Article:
Heart of Darkness by Joseph Conrad

Heart of Darkness is the most popular work of Joseph Conrad. The novella was first published in 1899 as in three parts in the Blackwood’s Magazine. Over the years, the novel has raised a lot of interest of readers and critics for its complex language and plot design.

Conrad has made use of a highly unconventional method of narration in the novel to describe the condition of the African natives under British governance.

Joseph Conrad
Joseph Conrad

Heart of Darkness Summary

Heart of Darkness opens with a narrator who has taken up a job in a riverboat. The boat is supposed to sail through Congo river and conduct trade within different parts of Africa. As the narrator starts his journey, he encounters the fact that the white people who are ruling over the black natives treat them in a very bad manner and force them to live in inhuman conditions. He realizes that the majestic cities that have been build are a result of the barbaric behavior of the whites towards the natives.

He arrives at the Central Station to find out that his steamship is damaged and needs a few months to be repaired and certain parts will take time to arrive. During his stay, he got to know about Kurtz, a white officer, who is feared by everyone. He gets to know that Kurtz is suffering from an illness. However, their vessel gets repaired and Marlow, the narrator sets on the journey to river Congo with his crew.

During their journey, Marlow spots a hut with firewood. As he approaches, he finds a note that tells them to take the firewood cautiously. As they stack it into their ship, many natives appear from the dense jungle and start attacking them. Marlow blows the whistle of his ship and the natives retreat, scared.

Finally, Marlow reaches the place where Kurtz was living. He is told that the head of Kurtz has enlarged and he is very ill, due to which he should be approached carefully. He is told that Kurtz is almost a god for the native people because he has managed to threaten then wit a number of brutal practices, that are referred to as his ‘methods’.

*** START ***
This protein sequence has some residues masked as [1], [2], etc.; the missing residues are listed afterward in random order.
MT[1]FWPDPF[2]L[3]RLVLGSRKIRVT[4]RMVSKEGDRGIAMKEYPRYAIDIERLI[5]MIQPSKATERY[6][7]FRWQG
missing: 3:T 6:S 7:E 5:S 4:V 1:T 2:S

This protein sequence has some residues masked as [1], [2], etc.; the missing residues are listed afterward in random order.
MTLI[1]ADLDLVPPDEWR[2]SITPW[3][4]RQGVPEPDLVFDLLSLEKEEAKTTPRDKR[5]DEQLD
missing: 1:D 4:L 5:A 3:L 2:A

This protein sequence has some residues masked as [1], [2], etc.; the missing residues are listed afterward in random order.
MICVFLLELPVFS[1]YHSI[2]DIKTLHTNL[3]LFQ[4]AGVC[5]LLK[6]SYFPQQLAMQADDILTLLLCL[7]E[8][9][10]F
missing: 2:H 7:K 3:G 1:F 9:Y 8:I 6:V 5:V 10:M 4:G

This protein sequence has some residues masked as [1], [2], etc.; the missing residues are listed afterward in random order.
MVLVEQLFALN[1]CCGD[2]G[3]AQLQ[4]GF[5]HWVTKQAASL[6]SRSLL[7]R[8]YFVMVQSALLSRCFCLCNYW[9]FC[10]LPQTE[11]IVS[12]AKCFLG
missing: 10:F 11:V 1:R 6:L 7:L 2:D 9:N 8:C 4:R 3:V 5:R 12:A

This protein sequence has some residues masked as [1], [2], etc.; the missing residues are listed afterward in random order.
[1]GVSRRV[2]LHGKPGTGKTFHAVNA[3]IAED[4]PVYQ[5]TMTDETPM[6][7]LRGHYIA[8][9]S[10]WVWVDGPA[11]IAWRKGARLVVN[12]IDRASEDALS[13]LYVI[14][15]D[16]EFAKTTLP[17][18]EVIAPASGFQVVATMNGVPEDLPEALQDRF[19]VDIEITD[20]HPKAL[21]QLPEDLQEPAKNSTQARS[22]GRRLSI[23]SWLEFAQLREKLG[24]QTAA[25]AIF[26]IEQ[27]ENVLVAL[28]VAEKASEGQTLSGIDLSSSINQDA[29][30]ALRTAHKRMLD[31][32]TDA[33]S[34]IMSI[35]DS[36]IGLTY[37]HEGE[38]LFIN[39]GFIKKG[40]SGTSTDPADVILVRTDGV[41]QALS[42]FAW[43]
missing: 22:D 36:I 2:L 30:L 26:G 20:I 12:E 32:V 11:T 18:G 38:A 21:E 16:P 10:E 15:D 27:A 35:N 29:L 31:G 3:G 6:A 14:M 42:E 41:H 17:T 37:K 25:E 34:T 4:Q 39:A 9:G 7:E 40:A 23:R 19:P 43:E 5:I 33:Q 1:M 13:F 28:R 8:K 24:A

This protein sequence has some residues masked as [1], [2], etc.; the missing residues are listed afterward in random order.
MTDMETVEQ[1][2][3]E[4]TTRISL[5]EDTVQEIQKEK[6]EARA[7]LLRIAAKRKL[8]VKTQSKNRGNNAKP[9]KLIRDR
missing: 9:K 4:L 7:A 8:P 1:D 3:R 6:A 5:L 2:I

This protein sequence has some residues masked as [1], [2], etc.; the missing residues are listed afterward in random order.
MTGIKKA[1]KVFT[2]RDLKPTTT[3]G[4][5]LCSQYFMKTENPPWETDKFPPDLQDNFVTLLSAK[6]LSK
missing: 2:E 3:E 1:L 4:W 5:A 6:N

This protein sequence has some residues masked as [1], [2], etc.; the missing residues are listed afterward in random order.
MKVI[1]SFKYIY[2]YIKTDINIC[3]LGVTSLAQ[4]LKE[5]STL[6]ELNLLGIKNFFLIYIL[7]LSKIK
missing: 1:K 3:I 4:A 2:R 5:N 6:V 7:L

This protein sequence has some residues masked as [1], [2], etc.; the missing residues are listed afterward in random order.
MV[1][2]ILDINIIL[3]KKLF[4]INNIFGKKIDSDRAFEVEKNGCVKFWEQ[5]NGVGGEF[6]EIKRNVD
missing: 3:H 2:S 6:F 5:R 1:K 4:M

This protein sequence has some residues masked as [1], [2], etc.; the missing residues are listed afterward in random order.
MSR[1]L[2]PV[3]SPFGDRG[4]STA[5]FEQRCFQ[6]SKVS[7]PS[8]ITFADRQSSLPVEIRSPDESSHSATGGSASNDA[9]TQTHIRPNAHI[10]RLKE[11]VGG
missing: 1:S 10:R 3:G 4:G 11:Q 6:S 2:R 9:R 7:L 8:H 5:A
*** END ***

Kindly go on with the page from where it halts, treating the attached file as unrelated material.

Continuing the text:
Blackwood's Magazine
Blackwood’s Magazine

Kurtz appears, ill, and is carried on a stretcher to the ship. He is accompanied by a native woman who is his mistress, but she stays on the shore. A Russian man with Kurtz tells Marlow that the attack on their steamship was ordered by Kurtz so that Marlow and his crew would go back and leave Kurtz on his own. At night, Marlow finds that Kurtz is missing. He finds him in the jungle, crawling on all fours, trying to get back.

Marlow convinces Kurtz to return to the ship and sets sail the next morning. During the journey, Kurtz’s health worsens but he grows close to Marlow as they talk to each other about his experiences in Africa. Kurtz gains confidence in Marlow and gives him some paperwork which contains description of his brutal methods to command the natives.

After traveling for some time, the steamer breaks down and they have to stop for repair. However, Kurtz dies at this stop and Marlow has to continue his journey without him. While he dies, his last words were “The horror! The horror!”

Marlow returns to Britain and meets the fiancée of Kurtz after a year to give her Kurtz’s paperwork. He finds that the fiancée is still in mourning and is sad about losing Kurtz. She talks to Marlow about Kurtz and asks him what his last words were. Marlow lies to her and says that he took her name while dying.

Heart of Darkness Themes

Heart of Darkness was written by Conrad after experiencing the state of affairs in imperial Africa himself. Through this novella, he points out the dark side of imperialism which is barbarism and inhumanity. He portrays a picture of the African continent under British in order to describe the inhuman behavior that the natives experience.

Congo River through Africa
Congo River through Africa

Through this, Conrad points out the hidden darkness in the hearts of people. He describes that people with white skin are no better than the dark skinned people who they call brutes and cannibals. Through the character of Kurtz, he presents a picture of the hypocritical nature of the imperialists and their lust for money and power.

The novel has scenes that describe the torture and brutality that the natives were experiencing at the hands of Kurtz. Conrad starts describing Kurtz as a man of massive influence and authority over the natives- a trait that has made him rich and powerful. However, he is ill and nobody is aware of the illness he is facing. As Marlow meets Kurtz and gets to know him, he points out that Kurtz is a brutal man who has threatened the natives to obey himself. When the readers meet Kurtz, he is completely guided by his obsession for more money and ivory.